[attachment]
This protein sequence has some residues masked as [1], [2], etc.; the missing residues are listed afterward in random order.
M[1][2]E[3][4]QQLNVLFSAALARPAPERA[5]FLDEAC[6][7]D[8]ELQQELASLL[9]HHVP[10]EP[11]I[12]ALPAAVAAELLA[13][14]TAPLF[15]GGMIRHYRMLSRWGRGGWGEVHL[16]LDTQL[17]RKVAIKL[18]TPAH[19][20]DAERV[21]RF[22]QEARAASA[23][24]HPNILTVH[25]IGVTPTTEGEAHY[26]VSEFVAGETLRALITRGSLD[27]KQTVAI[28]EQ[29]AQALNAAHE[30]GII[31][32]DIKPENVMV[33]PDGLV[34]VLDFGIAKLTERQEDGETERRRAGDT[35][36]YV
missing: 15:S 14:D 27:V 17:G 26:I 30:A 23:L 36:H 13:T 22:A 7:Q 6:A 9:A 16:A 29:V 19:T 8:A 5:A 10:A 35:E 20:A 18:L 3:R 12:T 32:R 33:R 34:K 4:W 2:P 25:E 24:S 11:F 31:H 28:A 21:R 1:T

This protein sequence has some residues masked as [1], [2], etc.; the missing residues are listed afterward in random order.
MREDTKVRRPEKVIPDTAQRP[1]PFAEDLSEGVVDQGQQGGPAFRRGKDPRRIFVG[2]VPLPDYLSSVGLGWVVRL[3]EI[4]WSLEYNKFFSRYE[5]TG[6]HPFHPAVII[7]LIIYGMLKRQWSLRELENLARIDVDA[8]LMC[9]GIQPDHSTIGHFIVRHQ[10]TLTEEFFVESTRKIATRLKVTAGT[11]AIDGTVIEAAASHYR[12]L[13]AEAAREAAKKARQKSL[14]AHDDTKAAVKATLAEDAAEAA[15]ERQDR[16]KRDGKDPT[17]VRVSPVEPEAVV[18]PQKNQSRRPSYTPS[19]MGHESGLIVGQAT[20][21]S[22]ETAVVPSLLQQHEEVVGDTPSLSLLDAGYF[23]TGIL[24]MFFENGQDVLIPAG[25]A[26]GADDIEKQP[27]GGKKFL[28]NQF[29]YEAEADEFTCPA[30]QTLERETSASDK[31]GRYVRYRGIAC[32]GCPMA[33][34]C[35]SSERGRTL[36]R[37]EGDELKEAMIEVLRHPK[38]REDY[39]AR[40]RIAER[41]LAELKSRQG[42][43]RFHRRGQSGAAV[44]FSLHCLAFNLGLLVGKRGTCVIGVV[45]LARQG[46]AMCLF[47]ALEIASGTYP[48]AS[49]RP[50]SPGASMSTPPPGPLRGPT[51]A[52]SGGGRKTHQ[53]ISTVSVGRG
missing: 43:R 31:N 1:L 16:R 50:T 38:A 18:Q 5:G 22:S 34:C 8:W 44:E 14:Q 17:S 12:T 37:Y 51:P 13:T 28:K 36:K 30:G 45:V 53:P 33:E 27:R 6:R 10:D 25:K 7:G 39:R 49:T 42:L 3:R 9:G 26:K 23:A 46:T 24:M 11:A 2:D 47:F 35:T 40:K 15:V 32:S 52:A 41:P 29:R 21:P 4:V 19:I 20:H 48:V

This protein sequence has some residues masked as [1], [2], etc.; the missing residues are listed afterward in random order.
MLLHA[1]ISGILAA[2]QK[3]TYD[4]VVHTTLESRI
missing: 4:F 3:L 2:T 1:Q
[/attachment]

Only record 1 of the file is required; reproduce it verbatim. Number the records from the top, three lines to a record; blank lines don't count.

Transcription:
This protein sequence has some residues masked as [1], [2], etc.; the missing residues are listed afterward in random order.
M[1][2]E[3][4]QQLNVLFSAALARPAPERA[5]FLDEAC[6][7]D[8]ELQQELASLL[9]HHVP[10]EP[11]I[12]ALPAAVAAELLA[13][14]TAPLF[15]GGMIRHYRMLSRWGRGGWGEVHL[16]LDTQL[17]RKVAIKL[18]TPAH[19][20]DAERV[21]RF[22]QEARAASA[23][24]HPNILTVH[25]IGVTPTTEGEAHY[26]VSEFVAGETLRALITRGSLD[27]KQTVAI[28]EQ[29]AQALNAAHE[30]GII[31][32]DIKPENVMV[33]PDGLV[34]VLDFGIAKLTERQEDGETERRRAGDT[35][36]YV
missing: 15:S 14:D 27:V 17:G 26:I 30:A 23:L 36:H 13:T 22:A 7:Q 6:A 9:A 16:A 29:V 19:T 8:A 5:A 10:A 35:E 20:A 18:L 3:R 12:T 32:R 33:R 34:K 4:W 2:P 25:E 24:S 11:F 31:H 28:A 21:R 1:T